Eunice Williams, taken captive in the Deerfield, Massachusetts raid in 1704, at the age of seven, lived the rest of her life among the Kanienkehaka (Mohawks).
Eunice bridges the cultures of the indigenous and colonists in America. A true example of courage, love and peace.
In 1704, the Williams' home was attacked during a raid led by French and Mohawk fighters that became known as the Deerfield Massacre. Eunice's six-week-old sister and brother were killed by hatchet . Eunice, her parents, and four of her siblings were taken captive and forced on a strenuous march northward. The next day, her mother was killed by hatchet after she fell while crossing the icy waters of the Green River.
One Who is Planted Like an Ash
Eunice and the surviving members of her family reached the area near Montreal, where she was adopted by a woman who had recently lost her own daughter in a smallpox epidemic. Eunice was given the symbolic name Waongote, meaning "one who is planted like an Ashe", and was instructed in the Mohawk language and customs. The years passed.
The Unredeemed Captive
Negotiations were commenced to ransom Eunice and her 2 siblings.
In 1713 Rev. Williams learned she had married a Mohawk brave, named Arosen. He hired a trader in Albany, who was friendly with the Mohawks, to visit her in Canada to urge her to return to her family in Deerfield. The trader, John Schulyer, reported that the girl and her husband were brought to him, but the girl no longer knew English.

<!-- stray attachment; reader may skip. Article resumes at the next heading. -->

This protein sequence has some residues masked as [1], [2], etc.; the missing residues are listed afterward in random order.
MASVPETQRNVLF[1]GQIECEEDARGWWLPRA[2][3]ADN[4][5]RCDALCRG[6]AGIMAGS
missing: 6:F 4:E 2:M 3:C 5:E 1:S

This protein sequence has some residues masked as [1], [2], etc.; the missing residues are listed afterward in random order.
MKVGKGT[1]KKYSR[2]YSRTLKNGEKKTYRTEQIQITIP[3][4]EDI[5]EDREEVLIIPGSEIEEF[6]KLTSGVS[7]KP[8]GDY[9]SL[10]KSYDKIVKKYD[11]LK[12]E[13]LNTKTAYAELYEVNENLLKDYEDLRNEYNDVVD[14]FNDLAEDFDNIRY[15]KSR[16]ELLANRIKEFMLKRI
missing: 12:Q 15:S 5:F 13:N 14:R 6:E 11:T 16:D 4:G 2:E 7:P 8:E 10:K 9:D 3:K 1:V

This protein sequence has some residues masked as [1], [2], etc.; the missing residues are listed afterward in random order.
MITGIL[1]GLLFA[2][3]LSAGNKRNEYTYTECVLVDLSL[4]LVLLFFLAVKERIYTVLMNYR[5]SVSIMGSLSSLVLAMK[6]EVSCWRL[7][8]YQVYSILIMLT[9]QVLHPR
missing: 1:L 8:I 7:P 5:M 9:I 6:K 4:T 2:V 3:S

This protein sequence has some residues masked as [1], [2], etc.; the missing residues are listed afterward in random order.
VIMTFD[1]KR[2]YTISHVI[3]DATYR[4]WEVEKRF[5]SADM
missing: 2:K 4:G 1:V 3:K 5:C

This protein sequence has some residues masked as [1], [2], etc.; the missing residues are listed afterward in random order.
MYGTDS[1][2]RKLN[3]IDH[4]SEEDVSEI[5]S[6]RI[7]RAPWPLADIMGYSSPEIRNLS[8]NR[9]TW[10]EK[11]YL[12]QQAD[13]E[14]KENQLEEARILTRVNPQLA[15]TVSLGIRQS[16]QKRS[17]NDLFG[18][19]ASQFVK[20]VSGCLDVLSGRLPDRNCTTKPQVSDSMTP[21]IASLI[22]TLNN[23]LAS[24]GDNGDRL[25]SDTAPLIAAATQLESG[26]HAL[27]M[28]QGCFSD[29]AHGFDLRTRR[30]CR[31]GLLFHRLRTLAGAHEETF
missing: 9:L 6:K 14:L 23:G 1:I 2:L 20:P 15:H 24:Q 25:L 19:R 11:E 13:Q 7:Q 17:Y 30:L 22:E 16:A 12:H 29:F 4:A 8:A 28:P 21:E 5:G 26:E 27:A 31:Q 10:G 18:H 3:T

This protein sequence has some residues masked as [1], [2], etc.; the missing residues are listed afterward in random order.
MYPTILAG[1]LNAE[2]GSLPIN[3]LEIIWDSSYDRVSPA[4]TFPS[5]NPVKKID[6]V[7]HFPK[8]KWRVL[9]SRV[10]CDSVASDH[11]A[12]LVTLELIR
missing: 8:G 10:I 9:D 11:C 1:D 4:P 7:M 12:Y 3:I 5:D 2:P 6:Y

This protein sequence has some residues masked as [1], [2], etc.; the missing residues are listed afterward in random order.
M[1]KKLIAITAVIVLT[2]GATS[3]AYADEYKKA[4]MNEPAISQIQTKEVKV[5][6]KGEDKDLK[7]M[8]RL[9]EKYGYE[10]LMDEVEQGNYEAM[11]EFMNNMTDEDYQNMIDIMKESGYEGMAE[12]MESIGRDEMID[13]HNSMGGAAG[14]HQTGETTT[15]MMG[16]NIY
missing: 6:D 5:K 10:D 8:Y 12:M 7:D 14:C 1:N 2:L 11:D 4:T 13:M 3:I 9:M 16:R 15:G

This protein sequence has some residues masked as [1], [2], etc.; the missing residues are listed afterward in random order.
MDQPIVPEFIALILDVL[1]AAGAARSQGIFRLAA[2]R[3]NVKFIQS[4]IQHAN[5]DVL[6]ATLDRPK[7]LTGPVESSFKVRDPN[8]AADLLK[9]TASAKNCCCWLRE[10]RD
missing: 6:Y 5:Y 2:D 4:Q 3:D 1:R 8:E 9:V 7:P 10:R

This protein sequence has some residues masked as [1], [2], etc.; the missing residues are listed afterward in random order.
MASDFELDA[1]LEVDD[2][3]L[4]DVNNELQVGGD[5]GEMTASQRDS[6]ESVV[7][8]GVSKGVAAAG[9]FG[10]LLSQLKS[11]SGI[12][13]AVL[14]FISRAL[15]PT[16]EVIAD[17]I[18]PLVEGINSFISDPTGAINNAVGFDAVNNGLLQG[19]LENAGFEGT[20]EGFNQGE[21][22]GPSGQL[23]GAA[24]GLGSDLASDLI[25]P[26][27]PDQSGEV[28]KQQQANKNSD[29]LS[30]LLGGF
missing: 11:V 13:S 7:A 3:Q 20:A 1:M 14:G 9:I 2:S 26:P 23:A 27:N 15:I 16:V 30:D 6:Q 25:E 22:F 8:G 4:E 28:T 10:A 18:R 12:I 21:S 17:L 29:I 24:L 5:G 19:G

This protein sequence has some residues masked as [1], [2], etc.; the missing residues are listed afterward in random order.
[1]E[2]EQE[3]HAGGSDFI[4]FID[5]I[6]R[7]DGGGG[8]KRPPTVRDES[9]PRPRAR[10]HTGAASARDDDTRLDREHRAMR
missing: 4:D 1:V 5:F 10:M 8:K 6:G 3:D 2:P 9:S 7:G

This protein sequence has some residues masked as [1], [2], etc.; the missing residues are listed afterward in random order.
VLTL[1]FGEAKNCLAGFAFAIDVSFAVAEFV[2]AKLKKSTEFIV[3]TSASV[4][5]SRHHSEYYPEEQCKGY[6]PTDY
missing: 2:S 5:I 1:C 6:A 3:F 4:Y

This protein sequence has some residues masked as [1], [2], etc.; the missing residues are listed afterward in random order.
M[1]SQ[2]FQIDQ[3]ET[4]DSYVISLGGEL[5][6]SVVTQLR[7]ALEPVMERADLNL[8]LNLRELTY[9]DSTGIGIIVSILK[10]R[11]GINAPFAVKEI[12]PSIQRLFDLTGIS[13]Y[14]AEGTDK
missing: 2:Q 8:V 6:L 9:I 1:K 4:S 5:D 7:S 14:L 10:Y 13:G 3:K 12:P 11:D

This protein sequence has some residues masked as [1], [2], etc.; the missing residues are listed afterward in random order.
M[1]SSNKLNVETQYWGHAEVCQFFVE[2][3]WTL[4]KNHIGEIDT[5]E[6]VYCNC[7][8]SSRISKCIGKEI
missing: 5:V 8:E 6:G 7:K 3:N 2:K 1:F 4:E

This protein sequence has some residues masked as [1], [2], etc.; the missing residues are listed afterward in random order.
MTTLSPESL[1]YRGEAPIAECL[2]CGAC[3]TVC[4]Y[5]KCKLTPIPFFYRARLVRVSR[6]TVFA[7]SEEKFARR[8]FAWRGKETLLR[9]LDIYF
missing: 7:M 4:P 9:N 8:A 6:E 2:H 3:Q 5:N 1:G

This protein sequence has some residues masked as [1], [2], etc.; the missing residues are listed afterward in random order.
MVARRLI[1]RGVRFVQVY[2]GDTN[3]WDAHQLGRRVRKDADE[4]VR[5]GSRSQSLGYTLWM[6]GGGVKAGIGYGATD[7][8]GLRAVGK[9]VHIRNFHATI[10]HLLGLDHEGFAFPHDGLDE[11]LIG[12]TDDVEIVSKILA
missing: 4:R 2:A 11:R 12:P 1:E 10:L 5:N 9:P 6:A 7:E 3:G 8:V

artist: Francis Back
"She looking very poor in body, bashfull in the face, but proved harder than steel in her breast"
Eunice had several children and remained married to Arosen. Eunice and her Mohawk family frequently travelled to Albany, NY to trade furs. Her Deerfield family heard of her Albany visits. Eunice visited her 'white' family in Deerfield -- actually 4 times. Eunice, her husband and children camped out in the woods, near Deerfield. In that era the story of Eunice was troubling to the Puritans: the mixing of the "heathen" culture was outside their realm of thought.
A wonderful Opera about Eunice's life has been produced, "The Captivation of Eunice Williams". Opera info: The opera explores the incredible journey this young girl made and how she bridged cultures. The production was present on the Mohawk Reservation, Kahnawake, where she had lived.
Bridge to Cultures
In the words of Kenneth Williams, her descendant:This (story) speaks of the most powerful force in the universe, whether a Mother's love for a child, a brother for a sister, or love of one's country. We should not forget these things."
Video - Opera excerpts & descendants of Eunice Williams speak: